Defence ministry says evacuations begin, as report says Taliban insists Ankara withdraw troops fully by end of August.
Zarina* sits in her temporary Kabul shelter and her thoughts wander to the days when she still had a chance to escape the Taliban rule. She should now be in Germany, in safety that her last employer GIZ – state-funded development agency German Corporation for International Cooperation – promised her in her contract.
But 12 days after the fall of Kabul, Zarina’s hopes for evacuation to Germany are fading.
“German soldiers going to the airport refuse to pick up GIZ’s local staff. They only take those with German passports or visas. And our organisation did not process any visas for us,” says Zarina in a calm voice full of disillusionment.
“The German staff was evacuated immediately.”
Since the Taliban showed signs of overrunning Afghanistan in the first weeks of August, foreign governments have started up accelerated evacuation efforts to get their nationals and vulnerable Afghans out.
The deadline for the evacuations to end is the same as the deadline set by US President Joe Biden to withdraw foreign troops from Afghanistan 20 years after removing the Taliban in a military invasion.
‘They cannot evacuate us’
But not all foreign employers have been willing to bring their staff to safety. According to Zarina, a civil society adviser with GIZ, the organisation has left approximately 2,500 local workers in Afghanistan, vulnerable to attack from the Taliban.
“When Kabul collapsed, they started to make plans for our evacuation but it never happened. I left my hometown [Mazar-i-Sharif] one week earlier because we had a programme in Kabul. Other colleagues were transported to Kabul with a charter flight but were told that the flight fare will be deducted from their salaries,” Zarina says.
“GIZ had said they were negotiating with the Taliban to find a safe passage for us to the airport. But yesterday [Tuesday], they said that they cannot evacuate us until end of August and that they will take us to a safe place with commercial flights later on. And that it may take months,” says Zarina.
It’s unclear whether any commercial flights will continue operating after the August 31 deadline.
Zarina, who worked on issues such as gender equality and counterextremism, worries that she might be targeted by the Taliban.
Some international non-governmental organisations (NGOs), as well as western journalists and activists with contacts in Afghanistan, have pushed their governments to evacuate local colleagues and people at risk.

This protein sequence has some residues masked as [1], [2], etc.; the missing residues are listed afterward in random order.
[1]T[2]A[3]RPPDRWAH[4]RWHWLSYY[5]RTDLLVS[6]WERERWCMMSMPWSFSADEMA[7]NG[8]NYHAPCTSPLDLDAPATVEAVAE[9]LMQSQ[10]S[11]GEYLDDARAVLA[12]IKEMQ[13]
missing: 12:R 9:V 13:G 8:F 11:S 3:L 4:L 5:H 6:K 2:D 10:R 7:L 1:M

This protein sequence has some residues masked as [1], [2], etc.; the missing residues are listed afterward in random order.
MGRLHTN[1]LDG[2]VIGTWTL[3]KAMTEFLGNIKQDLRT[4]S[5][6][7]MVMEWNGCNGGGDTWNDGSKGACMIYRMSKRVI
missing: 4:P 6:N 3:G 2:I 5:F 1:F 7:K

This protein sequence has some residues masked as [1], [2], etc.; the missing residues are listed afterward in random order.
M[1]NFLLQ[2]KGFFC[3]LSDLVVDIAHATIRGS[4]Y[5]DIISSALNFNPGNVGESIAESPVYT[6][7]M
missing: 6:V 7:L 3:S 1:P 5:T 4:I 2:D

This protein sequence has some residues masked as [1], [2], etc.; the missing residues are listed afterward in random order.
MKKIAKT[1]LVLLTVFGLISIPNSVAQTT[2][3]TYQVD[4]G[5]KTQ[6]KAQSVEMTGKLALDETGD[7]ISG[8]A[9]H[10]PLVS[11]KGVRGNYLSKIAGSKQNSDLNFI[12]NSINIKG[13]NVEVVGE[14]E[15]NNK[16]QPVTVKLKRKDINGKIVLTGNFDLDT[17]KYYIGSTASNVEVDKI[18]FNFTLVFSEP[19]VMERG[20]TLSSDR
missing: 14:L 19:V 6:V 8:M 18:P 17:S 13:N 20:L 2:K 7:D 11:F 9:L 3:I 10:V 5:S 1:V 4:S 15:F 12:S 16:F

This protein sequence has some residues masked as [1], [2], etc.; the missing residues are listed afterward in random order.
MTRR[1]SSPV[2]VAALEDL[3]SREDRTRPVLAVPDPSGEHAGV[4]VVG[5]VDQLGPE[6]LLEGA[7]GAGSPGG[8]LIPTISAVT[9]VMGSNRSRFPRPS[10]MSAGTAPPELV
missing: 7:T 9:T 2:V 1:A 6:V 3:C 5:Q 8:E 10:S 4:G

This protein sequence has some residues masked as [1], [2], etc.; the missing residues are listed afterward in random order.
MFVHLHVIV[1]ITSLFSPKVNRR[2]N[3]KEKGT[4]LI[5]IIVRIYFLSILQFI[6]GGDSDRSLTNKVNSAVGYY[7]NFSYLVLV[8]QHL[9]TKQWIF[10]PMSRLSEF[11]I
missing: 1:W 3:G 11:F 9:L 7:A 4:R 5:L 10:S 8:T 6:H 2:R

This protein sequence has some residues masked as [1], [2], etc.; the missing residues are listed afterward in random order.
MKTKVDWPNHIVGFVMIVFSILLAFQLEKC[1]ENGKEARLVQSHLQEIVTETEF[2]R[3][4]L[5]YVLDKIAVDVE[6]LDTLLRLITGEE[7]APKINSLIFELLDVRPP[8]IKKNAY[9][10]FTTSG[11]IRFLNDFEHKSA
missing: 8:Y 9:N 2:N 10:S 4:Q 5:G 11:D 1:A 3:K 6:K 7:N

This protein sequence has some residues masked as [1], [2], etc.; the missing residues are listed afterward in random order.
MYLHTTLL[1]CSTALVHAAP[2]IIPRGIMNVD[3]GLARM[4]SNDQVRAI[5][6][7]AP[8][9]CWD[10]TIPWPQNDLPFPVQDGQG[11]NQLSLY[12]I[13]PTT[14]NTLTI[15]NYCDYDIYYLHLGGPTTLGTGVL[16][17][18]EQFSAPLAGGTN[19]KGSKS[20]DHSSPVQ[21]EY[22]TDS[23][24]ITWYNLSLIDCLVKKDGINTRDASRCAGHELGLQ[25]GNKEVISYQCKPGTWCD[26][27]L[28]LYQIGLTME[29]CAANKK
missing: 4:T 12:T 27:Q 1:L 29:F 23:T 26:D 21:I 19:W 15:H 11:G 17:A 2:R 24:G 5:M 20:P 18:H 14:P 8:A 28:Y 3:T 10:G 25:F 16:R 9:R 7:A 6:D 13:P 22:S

The Coalition for Women in Journalism managed to evacuate 90 journalists, both male and female. Media agencies that had local staff also sought to facilitate the evacuation of their employees, though with mixed results.
‘Window for evacuation slowly closing’
Local UN staff cannot expect much assistance, either. As POLITICO reports, while some 720 foreign employees have been offered evacuation, the 3,000 Afghans working for the UN have been left behind without any support.
With less than a week to go before the August 31 deadline, the window for evacuation is slowly closing and Afghans are facing growing obstacles in getting to the airport amid threats from armed groups.
Veteran journalists Oksana Chelysheva and Shahida Tulaganova have joined efforts to help their contacts out of the country, especially members of ethnic minority groups who are in particular danger from the Taliban. They have compiled a list of 33 journalists and activists and their family members but it is still unclear if the group will manage to pass through the airport gates.
According to Chelysheva and Tulaganova, the group includes people who used to work with British government-owned BBC and US Congress-funded Radio Liberty, as well as an employee of the Swedish Committee for Afghanistan, a development organisation that has worked in Afghanistan for almost 40 years.
The Swedish NGO claims to have 6,000 employees in the country. All of them have been left behind.
“The woman we have on our list contacted her employer, the Swedish Committee for Afghanistan, asking for evacuation but they have washed their hands. Shahida Tulaganova reached an agreement with the Danes, who have been evacuating their people, that they will add [her] to their evacuation list as long as Sweden sends an official request to Denmark,” Chelysheva says.
“But it has been impossible to reach the office in Stockholm.”
‘We are at huge risk’
Sweden, along with Germany, Belgium, Norway and Greece, among other European countries, had been deporting Afghan asylum seekers back to the war-torn country up to July 8 this year, they stopped only after an official request from the Afghan government led by President Ashraf Ghani to the European Commission.
Now, the same countries expect a rapid arrival of refugees and many of them are less than willing to provide safe haven even to those Afghans who have worked with them over the years. The Dutch and Swedish embassies evacuated their staff without informing their local employees.
Journalists who have worked with foreign media on a freelance basis – and have not managed to leave – have even fewer chances to get out.
Ali* has worked on a freelance basis with various foreign outlets as a local producer, multimedia specialist and photographer. From 2016 to 2018, he was employed by the US Agency for International Development. None of his former employers, however, has been eager to help him and his family.
“They used us, our skills, and now they don’t even respond to emails. Our lives are in danger. All my neighbours knew that I worked with foreigners and three days ago they [the Taliban] came to my house and asked about me,” Ali says.
“On checkpoints, the Taliban check our phones so I had to delete everything. I change my place of hiding every night. We are at huge risk. And all we can do is wait for evacuation.”
* Name has been changed for the individual’s protection.